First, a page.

Adult Bald Eagle in PT

Days 1-13: My first couple of  weeks here were pretty much uneventful. Angie showed me the ropes by taking me along on some of her errand runs and introduced me to Port Townsend’s weekly Saturday Farmer’s Market. She and Cliff also took me along with them to their church, the Unitarian Universalist (UU) Fellowship; by the way, this was the first time I have been inside a church in over thirty years. I should point out that the UU is an open-minded religion that encourages its members to follow their own spiritual path and supports a wide diversity of beliefs. They are also heavily committed to social justice work and are deeply involved in community outreach.

Day 14: Although A&C had planned on sailing around May 1, a last-minute meeting and the delayed receipt of a navigation related computer chip had postponed their departure for nearly two weeks. And although the weather didn’t exactly provide them with a pleasant send-off, they were finally able to set sail and begin their big adventure to Alaska aboard their sailboat, “The Walkabout”.

Except for Mitchell, I’m now on my own as chief house-sitter for the next three months. I’m really looking forward to what lies ahead!

And now, let my big adventure begin …

PT Saturday Market Entertainment
(the dog is supposed to be guarding the cash

Day 16: It wasn’t long after A&C left that I got my first rush of excitement since being here but it wasn’t exactly the thrill I wished for. Midway into one of my evening showers, just after putting shampoo on my hair, an alarm (or should I say many alarms – all of their house smoke alarms were linked ) went off, scaring the bejesus out of me. By the time I (quickly) rinsed out the shampoo, partially dried myself and got out of the shower, the alarm(s) stopped. I went downstairs to see what Mitchell had burned on the stove (I assumed that a smoke alarm had gone off and if so, it had to be smoke related, right?) and detected nothing ablaze or smoking. I then called to Mitchell, who was in the hot tub (seems like he spends more time in the hot tub than Hugh Hefner). He exclaimed that he didn’t hear any alarms. I then got back in the shower, and this time – just as I finished putting conditioner on my hair –  EEEEEEEEEEEE AAAAAAAAAAAAA EEEEEEEEEEAA AAAAAAAEEEEEEEEEEEEEEE! – there goes the damn alarm(s) again. Same drill as last time, but this time, I took a little longer rinsing & towelling off. I decided to perform a walk down of each room and after discovering nothing amiss, I called down to Mitchell, who by this time had left the hot tub and gone downstairs to his apartment. “No”, Mitchell exclaimed, “there’s nothing wrong in my apartment.” He asked me if I was taking a shower & if so, was the bathroom/hall door open & was there was a smoke alarm nearby? I meekly replied that yes, I was taking a shower and … umm, yes, maybe there is a fire alarm in the hall, nearby. He explained that he had a similar experience happen many years back, when the steam from his shower triggered a nearby hall smoke alarm. Of course, I replied that I had never had such a thing happen to me and that as far as I knew, smoke alarms were SUPPOSED to be ionization type alarms and couldn’t possibly be triggered by steam. Of course, by now I had realized that was indeed exactly what happened and that these alarms – in spite of my quickly proposed theory that these smoke alarms are only triggered by ionization from actual smoke – were in fact, triggered by the steam emanating from my shower.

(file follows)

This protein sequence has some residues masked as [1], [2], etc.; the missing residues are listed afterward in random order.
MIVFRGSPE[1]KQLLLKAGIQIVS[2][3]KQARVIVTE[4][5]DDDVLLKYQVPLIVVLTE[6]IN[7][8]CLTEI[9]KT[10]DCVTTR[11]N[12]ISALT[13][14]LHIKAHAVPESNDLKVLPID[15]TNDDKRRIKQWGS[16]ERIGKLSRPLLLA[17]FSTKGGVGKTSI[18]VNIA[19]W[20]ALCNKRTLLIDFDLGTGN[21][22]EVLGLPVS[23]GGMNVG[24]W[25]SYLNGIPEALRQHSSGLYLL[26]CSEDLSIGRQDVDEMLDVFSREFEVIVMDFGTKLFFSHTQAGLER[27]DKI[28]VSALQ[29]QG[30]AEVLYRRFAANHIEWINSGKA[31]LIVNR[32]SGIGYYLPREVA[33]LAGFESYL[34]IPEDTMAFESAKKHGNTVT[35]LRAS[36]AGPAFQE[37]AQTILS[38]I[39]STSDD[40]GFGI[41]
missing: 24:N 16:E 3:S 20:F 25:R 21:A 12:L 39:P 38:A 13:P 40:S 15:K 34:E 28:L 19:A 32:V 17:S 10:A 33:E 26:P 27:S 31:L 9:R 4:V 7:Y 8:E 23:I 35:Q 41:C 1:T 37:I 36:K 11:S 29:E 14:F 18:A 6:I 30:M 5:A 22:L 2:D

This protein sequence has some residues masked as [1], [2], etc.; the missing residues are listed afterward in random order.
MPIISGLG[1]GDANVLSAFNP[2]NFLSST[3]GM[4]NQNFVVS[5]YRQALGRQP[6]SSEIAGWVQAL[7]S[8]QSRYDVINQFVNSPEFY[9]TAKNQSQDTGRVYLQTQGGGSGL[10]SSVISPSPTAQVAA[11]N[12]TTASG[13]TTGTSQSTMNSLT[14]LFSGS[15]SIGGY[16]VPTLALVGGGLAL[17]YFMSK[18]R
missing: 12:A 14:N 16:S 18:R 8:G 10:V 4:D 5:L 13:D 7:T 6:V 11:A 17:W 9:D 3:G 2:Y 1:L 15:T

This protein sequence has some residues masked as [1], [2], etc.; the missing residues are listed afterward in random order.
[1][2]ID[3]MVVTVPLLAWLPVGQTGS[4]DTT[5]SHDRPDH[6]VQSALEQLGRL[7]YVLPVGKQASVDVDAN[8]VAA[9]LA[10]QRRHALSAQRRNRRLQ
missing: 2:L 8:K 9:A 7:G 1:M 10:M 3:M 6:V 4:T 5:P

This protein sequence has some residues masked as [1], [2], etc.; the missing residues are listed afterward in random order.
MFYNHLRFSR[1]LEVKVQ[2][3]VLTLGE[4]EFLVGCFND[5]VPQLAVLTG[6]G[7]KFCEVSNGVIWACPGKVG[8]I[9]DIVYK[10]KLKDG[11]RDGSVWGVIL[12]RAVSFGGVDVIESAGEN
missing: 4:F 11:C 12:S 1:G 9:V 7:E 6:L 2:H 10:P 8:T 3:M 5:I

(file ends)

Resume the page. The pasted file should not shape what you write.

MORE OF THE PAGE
Bluff Near “My” House

Day 17: Another beautiful (mostly sunny, cool) day in PT.  Great day for viewing the sea and coast, although when viewing the sea-shore, (Rant Alert!) I am also forced to view the many, many dogs that appear to accompany the majority of the area’s residents. I understand that most people own dogs for the companionship they provide but why is it necessary to own animals that are the size of small livestock and that have the temperament of Tasmanian devils?? Although there is a lease law, many dog owners apparently consider a leash an optional fashion accessory. I watched many of these owners walk with a leash for a spell and then turn the “hounds” loose, apparently so the dogs can experience the sheer thrill of chasing and harassing whatever wildlife is in the vicinity.  On one occasion, I witnessed an “unleashed” retriever suddenly make a wild dash into the ocean. Initially, I thought that the dog was simply a waterholic who suddenly felt an urge to go for a swim – although the water temp was probably around 50 degrees F! However, shortly after the dog dove into the near frigid water, I spotted several otters within 20 feet of the dog and on the same line as its swimming course. Fortunately, the otters were in their element and the retriever – although quite determined – was not in his. Meanwhile, the dog’s airheaded owner was yelling profusely at the dog in an attempt to get its attention. The retriever would then look back at the owner, then turn his head towards the befuddled otters, and then back again at the owner, etc. These actions would continue for a good five minutes. Finally, the hapless dog apparently decided that his quest for fresh otter was likely futile – no doubt enhanced by the fact that his limbs were started to lock up due to hypothermia. After a thorough scolding by the owner and a return to the leash (temporarily, no doubt), the retriever shook off the cold water, then looked ruefully towards the location where the (no-doubt grinning) otters were last seen.